North Walsham headteacher willing to ‘ruffle feathers’ to drive up standards after union criticism
PUBLISHED: 11:36 11 April 2017 | UPDATED: 12:49 12 April 2017
Archant Norfolk 2016
A north Norfolk headteacher has said he is not afraid to ruffle feathers to drive up standards, following union criticism, because schools have a “moral imperative” to improve.
Since Neil Powell took over at North Walsham High School last June, eight members of staff have left and three have been suspended.
It has seen class sizes increase and the largest union at the school, the NASUWT, raise concerns, leading to an independent review into school management.
But Mr Powell, who has now recruited staff to plug the gaps, said difficult decisions were inevitable.
“One of the key issues when you improve a school is starting very clearly with a new set of values, new systems, new processes, new structures. The levels of accountability need to change,” he said.
”We have been very clear about that - in some instances it has meant staff have decided this isn’t the organisation they want to be with.”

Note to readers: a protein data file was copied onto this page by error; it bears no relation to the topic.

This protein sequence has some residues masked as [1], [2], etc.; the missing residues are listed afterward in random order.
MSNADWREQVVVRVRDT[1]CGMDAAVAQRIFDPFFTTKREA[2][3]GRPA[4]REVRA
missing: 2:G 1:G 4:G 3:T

He described North Walsham as an “outstanding school” with “some of the finest young people”, but said outcomes for pupils could be higher.
“Every parent wants the very best for the child, I just don’t believe every parent knows what that best is - and it’s our job to tell them good is not good enough.”
He said new, tougher inspection guidelines meant previously good standards may no longer be as positive and that headteachers had a “moral imperative” to not rest on their laurels, with “ruffling a few feathers” a part of a leadership.
“I make no apologies for being very, very clear and being very resolute as a leadership style,” he said. “But it is not a school where morale is low - people are choosing to come here because the children are amazing.”
Colin Collis, from the NASUWT, described the comments as “utter tripe” and said previous concerns over “leadership and management” remained.
But Mr Powell insisted the school, which has a good Ofsted rating, is on an 18-month improvement curve.
“If you look at other schools that have been through that in the area, Cromer and Stalham, they have been on that journey, but we are just a year behind on that curve,” he said.
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